Mental Health and Wellbeing
Having good mental health helps you enjoy life and cope with problems. It offers a feeling of well-being and inner strength. Just as you take care of your body by eating right and exercising, you can do things to protect your mental health.
We want to help you manage and maintain your mental health, as good mental health makes such a difference. It helps us to relax more, achieve more and enjoy our lives more.
We all go through ups and downs in life, and experience life changes that can affect our mental health.
On this page you will find websites that give advice and tips to get a healthier mind and get more out of life – from how to deal with stress and anxiety, to boosting our mood or sleeping better and how we can help others and their mental health and well-being too.
If you are concerned about your child's mental health or wellbeing, please contact one of the following: The class teacher, Mrs Bruen (ELSA), Mrs Fowler (ELSA), Mrs Thompson (Year 3 and 4 Wellbeing champion) or Miss Hallett (Year 5 and 6 Wellbeing champion).
If you would like further advice or support regarding your own mental health or wellbeing, please contact Mrs Bruen (ELSA) or Mrs Fowler (ELSA), who can offer you further guidance and are happy to listen.
Wellbeing resources for everyone
Adult wellbeing resources
Wellbeing resources for children
Useful Web links:
We have appointed two new Wellbeing Champions in school. Miss Hallett will be the Wellbeing Champion for the upper school and Mrs Thompson for the lower school. We want to ensure that every child is nurtured and has an opportunity to talk to a Wellbeing Champion if they have worries or are upset.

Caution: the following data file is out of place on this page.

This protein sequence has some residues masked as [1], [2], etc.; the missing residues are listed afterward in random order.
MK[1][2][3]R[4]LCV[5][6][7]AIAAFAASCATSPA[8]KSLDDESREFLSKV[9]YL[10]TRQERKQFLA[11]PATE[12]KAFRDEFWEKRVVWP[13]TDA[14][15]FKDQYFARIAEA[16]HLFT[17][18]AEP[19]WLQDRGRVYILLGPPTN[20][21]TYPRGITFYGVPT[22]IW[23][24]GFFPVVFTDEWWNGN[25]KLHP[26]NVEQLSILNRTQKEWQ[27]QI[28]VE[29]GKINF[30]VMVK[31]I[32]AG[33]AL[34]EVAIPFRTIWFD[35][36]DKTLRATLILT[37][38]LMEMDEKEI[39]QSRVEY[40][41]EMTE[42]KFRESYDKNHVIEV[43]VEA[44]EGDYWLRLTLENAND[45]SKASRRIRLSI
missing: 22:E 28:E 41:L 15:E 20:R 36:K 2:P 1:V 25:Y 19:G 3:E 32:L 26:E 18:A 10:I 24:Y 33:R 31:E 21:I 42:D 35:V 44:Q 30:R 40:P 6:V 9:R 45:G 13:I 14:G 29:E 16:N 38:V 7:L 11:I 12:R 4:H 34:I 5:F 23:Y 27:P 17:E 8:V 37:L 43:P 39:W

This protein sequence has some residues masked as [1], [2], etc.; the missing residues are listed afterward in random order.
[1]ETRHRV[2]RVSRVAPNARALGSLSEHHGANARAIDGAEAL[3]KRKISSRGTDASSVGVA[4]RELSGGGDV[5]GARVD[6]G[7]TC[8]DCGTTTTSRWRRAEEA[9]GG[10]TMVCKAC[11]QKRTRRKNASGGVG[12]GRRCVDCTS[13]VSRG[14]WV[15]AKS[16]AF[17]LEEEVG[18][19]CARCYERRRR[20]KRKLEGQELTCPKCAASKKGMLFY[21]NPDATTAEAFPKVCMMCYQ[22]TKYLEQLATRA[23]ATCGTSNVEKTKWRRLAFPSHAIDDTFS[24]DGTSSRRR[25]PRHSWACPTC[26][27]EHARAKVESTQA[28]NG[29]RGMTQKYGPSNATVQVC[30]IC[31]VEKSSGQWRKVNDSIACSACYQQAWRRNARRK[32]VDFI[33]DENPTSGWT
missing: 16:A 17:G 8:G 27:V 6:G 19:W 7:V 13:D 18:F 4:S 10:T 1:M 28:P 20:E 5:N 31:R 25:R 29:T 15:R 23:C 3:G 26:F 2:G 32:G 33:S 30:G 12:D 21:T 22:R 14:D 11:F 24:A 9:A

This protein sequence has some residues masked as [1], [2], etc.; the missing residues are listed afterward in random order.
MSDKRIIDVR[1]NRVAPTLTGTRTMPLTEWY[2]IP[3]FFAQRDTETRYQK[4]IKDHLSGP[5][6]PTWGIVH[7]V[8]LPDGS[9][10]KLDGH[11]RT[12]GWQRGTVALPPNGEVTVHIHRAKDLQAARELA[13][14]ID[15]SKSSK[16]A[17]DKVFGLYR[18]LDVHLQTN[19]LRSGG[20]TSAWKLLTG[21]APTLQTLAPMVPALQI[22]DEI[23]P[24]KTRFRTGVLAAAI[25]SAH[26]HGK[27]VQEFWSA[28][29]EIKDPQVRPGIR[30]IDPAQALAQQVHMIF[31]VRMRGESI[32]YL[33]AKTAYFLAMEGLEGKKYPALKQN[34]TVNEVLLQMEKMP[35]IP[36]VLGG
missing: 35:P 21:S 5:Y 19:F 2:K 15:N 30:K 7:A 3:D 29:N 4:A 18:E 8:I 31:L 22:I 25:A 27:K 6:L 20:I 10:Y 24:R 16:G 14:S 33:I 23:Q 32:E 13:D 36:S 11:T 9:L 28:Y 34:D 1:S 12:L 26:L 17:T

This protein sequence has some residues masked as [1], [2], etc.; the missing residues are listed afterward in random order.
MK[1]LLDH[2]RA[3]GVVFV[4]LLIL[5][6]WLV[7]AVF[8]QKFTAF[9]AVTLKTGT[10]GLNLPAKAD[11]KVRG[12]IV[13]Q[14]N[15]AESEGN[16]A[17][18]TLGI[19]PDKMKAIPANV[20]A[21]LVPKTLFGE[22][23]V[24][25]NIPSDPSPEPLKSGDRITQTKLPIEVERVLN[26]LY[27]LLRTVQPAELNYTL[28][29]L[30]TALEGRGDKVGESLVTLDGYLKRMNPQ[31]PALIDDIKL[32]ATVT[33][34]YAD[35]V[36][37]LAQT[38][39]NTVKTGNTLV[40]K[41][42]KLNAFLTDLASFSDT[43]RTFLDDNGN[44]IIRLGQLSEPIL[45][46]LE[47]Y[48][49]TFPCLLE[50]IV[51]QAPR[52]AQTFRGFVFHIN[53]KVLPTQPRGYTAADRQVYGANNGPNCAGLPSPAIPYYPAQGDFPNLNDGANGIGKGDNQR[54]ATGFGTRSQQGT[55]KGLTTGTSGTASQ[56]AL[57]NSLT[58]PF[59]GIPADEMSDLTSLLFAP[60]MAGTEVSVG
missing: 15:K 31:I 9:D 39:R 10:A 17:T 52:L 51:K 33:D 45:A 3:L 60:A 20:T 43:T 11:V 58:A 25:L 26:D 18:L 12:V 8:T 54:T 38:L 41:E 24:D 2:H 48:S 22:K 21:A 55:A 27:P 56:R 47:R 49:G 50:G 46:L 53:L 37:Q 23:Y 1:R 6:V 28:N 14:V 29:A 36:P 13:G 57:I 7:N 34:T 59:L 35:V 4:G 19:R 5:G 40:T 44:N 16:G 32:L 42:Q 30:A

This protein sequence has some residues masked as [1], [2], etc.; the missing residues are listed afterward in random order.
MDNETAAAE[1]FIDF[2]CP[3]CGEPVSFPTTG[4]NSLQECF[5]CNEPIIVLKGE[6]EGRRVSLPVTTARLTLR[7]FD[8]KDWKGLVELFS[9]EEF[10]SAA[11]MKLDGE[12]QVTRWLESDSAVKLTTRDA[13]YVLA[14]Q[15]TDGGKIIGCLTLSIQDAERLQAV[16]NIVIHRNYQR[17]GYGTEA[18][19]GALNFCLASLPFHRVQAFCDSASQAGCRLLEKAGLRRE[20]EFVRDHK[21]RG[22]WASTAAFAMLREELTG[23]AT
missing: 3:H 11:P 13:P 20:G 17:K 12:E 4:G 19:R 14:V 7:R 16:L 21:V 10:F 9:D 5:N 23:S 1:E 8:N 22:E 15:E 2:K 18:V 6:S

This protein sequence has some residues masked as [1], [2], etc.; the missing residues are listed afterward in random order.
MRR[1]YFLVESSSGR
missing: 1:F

Emotional Literacy Support Assistant
The school has two experienced ELSA (Emotional Literacy Support Assistant) who are available by arrangement to support children experiencing emotional difficulties which are affecting their ability to learn and thrive at school.
We have a designated, purpose-built room for ELSA and wellbeing support to take place in. This provides a comfortable and soothing environment for children to discuss their worries and concerns with a trained member of staff. In addition the whole school have been taking part in fund raising activities and competitions to help furnish the Wellbeing Centre.
Peer Mentoring Scheme
This scheme happens during two lunchtimes per week to provide extra support for younger children. This is led by a few Year 6 volunteers who are trained to act as peer mentors to support children with any small worries or concerns. Children are able to book a slot in a book which is on a table just outside the Deputy Head’s office in the corner of the hall. All information is treated as confidential and only escalated to a higher level when deemed necessary.
Zones of Regulation
From Year 3, we are introducing The ZONES of Regulation, a concept designed by Leah Kuypers, a licensed occupational therapist. It enables the children to gain skills in the area of self-regulation. When we say self-regulation, we can also mean self-control, self-management, and impulse control. It is defined as the best state of alertness of both the body and emotions for the specific situation.
Each classroom has a SEAL boxes or ‘mood boxes’ where children can indicate how they feel on a day to day basis. An adult will talk to them if they place their card in the Amber slot. Red is for a child unhappy but not wanting to talk to an adult about it and the green slot is to indicate that they feel fine. The box is checked every day and if your child indicates they would like to talk to someone then this will be made possible during the day. Talk to your child’s teacher as soon as possible if you are aware that your child is worried about anything.
Rufus - Our Reading Dog